Justice Kennedy delivered the opinion of the court, joined by Chief Justice Roberts and Justices Breyer, Alito, Kagan, and Gorsuch–six votes for the majority opinion.  Justice Thomas filed an opinion concurring in part and concurring in the judgment, which gives seven votes for overturning the Colorado decision, and Justice Ginsberg dissented, joined by Justice Sotomayer–but the splintering went beyond that, as Justice Kagan wrote a concurring opinion in which Justice Breyer joined, and Justice Gorsuch wrote a concurring opinion in which Justice Alito joined, so we have five written opinions on the matter, and a very small sliver of agreement on the issues.

Justice Kennedy begins by clarifying that in all matters in which religious liberty is at issue, the State is required to be a neutral arbiter showing a respectful attitude for the expressed religious beliefs of the parties involved.  It is certainly possible that a businessman might be compelled to provide services to which he objects, provided that the law is religiously neutral and does not directly attack his beliefs.  The problem in the Masterpiece case is that far from neutrality there was evident animosity toward religion.  In the first hearing, one of the commissioners said that Phillips can believe “what he wants to believe” but cannot act on those beliefs “if he decides to do business in the state.”  The same commissioner restated that view moments later, according to the record, saying “[I]f a businessman wants to do business in the state and he’s got an issue with the—the law’s impacting his personal belief system, he needs to look at being able to compromise.”  At the next hearing, a different commissioner was recorded saying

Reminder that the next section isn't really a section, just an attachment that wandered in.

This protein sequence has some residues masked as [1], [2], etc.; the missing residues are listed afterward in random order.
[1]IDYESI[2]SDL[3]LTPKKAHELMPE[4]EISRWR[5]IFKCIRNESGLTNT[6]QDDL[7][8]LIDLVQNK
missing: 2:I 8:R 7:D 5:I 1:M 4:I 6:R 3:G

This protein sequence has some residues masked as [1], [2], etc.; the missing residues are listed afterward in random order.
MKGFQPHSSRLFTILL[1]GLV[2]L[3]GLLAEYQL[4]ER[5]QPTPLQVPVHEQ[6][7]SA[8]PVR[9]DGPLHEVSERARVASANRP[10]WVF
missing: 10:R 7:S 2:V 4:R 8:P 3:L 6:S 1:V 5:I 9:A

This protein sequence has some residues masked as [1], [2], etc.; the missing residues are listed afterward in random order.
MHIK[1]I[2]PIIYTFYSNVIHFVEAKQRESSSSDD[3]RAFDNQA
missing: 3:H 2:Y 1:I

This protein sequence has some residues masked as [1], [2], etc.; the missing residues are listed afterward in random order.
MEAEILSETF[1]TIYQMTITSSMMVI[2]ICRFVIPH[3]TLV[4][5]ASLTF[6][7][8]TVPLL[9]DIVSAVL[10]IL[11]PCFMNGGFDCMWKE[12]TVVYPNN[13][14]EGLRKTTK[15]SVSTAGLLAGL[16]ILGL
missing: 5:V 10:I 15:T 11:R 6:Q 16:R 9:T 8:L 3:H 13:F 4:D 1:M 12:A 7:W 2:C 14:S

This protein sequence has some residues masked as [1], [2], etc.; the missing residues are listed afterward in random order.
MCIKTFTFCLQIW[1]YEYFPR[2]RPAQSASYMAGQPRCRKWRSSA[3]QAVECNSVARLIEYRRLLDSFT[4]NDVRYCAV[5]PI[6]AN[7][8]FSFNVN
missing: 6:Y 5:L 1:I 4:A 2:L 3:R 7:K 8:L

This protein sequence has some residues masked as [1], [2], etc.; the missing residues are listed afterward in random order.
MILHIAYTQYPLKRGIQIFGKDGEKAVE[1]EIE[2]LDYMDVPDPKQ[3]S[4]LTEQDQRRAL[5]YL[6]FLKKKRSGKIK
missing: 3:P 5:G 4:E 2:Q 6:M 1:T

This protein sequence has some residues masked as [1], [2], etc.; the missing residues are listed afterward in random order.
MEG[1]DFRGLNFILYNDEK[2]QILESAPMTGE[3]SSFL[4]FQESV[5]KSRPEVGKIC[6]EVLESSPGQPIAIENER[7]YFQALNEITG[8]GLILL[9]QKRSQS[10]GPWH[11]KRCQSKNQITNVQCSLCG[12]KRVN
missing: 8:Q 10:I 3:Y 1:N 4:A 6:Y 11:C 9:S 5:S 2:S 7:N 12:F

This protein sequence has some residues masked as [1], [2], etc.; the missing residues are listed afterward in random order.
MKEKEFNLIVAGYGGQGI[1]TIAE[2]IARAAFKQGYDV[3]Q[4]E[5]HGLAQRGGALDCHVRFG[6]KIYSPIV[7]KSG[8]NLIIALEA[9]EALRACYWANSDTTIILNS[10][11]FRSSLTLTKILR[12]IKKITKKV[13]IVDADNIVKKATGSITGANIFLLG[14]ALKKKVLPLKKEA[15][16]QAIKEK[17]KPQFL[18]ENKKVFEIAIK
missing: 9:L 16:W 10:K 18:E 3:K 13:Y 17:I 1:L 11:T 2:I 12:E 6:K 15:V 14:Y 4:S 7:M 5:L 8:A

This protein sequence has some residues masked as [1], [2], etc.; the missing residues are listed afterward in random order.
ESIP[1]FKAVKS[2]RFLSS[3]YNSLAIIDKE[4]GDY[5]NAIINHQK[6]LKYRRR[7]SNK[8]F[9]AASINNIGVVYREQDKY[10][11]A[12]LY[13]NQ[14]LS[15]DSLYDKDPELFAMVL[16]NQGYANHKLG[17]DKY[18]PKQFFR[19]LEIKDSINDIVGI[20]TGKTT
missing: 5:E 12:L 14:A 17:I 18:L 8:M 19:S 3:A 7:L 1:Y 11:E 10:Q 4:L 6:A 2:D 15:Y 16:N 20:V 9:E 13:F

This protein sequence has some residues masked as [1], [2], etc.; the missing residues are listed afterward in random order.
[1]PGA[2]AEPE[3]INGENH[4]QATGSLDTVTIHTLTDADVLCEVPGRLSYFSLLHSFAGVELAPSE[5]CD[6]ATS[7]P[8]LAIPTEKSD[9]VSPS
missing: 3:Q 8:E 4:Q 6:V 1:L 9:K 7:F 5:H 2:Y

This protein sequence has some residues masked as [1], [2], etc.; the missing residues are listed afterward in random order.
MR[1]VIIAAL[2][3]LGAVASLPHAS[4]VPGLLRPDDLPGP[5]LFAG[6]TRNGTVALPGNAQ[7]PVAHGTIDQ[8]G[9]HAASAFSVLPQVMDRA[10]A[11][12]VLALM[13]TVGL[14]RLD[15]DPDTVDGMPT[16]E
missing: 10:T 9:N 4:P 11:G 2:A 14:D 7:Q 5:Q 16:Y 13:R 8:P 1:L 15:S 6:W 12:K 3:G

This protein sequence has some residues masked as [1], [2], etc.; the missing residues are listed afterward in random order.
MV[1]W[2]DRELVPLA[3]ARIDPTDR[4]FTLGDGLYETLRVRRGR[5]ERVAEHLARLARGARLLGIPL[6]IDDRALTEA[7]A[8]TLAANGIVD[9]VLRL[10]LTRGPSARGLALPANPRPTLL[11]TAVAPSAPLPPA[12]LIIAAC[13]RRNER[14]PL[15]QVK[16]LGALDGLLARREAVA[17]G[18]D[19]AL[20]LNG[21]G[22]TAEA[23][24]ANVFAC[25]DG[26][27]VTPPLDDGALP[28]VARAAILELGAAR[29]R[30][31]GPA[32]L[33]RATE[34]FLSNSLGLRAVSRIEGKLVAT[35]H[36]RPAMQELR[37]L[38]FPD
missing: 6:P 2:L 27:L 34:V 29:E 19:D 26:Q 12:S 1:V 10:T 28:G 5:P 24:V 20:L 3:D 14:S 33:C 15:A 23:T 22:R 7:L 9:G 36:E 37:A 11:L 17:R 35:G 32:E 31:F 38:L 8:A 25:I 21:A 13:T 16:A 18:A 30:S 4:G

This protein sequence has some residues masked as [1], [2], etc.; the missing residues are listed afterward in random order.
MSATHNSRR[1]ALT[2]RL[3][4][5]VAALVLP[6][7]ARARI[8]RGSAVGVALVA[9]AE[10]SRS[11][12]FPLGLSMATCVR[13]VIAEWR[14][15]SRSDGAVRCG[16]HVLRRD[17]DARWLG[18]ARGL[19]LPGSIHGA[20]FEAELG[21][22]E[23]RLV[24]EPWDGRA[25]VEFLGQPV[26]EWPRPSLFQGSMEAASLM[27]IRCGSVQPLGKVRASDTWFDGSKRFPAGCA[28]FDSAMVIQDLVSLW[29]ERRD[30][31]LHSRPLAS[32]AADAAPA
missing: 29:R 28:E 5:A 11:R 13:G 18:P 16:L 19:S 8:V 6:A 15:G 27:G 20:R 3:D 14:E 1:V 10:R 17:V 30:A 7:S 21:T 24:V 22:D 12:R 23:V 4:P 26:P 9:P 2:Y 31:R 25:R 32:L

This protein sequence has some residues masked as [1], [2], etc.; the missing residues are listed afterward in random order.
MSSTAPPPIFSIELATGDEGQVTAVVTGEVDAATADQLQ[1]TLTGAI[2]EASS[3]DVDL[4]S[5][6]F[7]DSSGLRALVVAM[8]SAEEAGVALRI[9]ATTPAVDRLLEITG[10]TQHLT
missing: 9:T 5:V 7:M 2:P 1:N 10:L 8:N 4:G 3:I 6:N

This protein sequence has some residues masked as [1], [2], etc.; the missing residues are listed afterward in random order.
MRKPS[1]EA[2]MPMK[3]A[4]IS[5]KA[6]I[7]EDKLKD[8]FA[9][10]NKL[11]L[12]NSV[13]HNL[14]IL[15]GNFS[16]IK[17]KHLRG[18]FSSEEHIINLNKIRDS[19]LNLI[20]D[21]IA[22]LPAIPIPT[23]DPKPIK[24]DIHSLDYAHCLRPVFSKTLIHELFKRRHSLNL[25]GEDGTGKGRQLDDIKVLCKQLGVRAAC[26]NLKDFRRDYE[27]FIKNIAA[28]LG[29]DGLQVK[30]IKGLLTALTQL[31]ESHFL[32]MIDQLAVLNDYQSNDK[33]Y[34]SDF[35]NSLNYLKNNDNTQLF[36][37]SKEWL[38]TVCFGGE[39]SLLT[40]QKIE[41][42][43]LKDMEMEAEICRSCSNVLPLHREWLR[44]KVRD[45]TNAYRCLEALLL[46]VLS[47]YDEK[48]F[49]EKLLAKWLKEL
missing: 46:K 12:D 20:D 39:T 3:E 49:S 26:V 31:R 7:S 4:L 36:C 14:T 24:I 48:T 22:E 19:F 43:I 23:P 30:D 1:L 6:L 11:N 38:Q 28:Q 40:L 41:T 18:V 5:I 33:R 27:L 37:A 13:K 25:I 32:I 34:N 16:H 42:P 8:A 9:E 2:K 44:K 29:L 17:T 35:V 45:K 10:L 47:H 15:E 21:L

I would also like to reiterate what we said in the hearing or the last meeting.  Freedom of religion and religion has been used to justify all kinds of discrimination throughout history, whether it be slavery, whether it be the holocaust, whether it be–I mean, we–we can list hundreds of situations where freedom of religion has been used to justify discrimination.  And to me it is one of the most despicable pieces of rhetoric that people can use to–to use their religion to hurt others.